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The Latest Update on Florida’s Medical Marijuana


Medical marijuana has been one of the most contentious topics in the news these past couple of years.

State legislators can pass laws regarding “legalizing” this plant, but our federal government still considers it an illegal drug, and possession and/or use of it can still cause arrest, trials in court, and jail time for those persons caught in this illegal act by federal authorities.

In Florida, the legislature passed a bill in 2014, legalizing medical marijuana, in the hopes of avoiding a state constitutional amendment in the next election in 2016.  There are contents in the bill that caused a legal battle, setting back the activation of the new law.  (Please see my other posts about Florida medical marijuana here and here and here.)

Splashed over many headlines today, May 28th, 2015, is the announcement that Florida Administrative Hearings Judge Watkins, rejected claims by an Orange County nursery that the state’s proposed rules and regulations were unfairly developed so as to give advantage to bigger, politically connected nurseries to win the only five regional medical-marijuana-growing licenses which the law allows.

Due to this final ruling, the Florida Department of Health can file the rules and begin soliciting applications for the five licenses within three weeks.  Of course, this may be delayed again, if the Baywood Nurseries of Apopka appeals this latest decision by Judge Watkins.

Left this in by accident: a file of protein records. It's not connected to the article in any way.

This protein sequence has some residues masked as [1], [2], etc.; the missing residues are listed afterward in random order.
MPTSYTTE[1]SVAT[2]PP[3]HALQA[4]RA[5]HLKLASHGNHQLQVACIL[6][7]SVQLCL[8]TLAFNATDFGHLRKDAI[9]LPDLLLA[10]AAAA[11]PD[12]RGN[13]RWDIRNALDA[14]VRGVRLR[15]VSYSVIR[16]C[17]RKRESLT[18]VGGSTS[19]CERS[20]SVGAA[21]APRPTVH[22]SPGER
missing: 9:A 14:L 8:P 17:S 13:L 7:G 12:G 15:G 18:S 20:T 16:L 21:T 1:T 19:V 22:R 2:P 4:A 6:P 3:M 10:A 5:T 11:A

The medical marijuana law was approved by the Florida Legislature in 2014 and was to be effective last July 1st; however, it got bogged down in the usual bureaucracy and challenges for nearly a year.

Florida may now start creating a statewide medical marijuana program that so far has only been proposed.  As with anything else, nothing is perfect.  There are flaws; for example:

  • It allows only five nurseries to grow, extract the oil, and sell it as medicine;
  • What other forms, if any, of the medicinal marijuana will be allowed to be manufactured and sold;
  • The law is not clear as to which non-euphoric strains other than “Charlotte’s Web” will be allowed;
  • There is no clarity as to how quickly the oil might be available;
  • There may be further challenges regarding the regulation permitting nurseries in business for 30 years or more; thereby prohibiting otherwise well-qualified nurseries from participating;
  • Time will tell if five licensed Florida nurseries will be enough to fill, as of now, the unknown demand.

As time goes by, I’m sure many other questions and problems may arise.  Unlike Colorado, which acted quickly, Florida’s governing bodies are historically usually slow-moving, but I hope that the suffering of children and adults will be alleviated by medical marijuana sooner rather than later.

[image from Bingdotcom]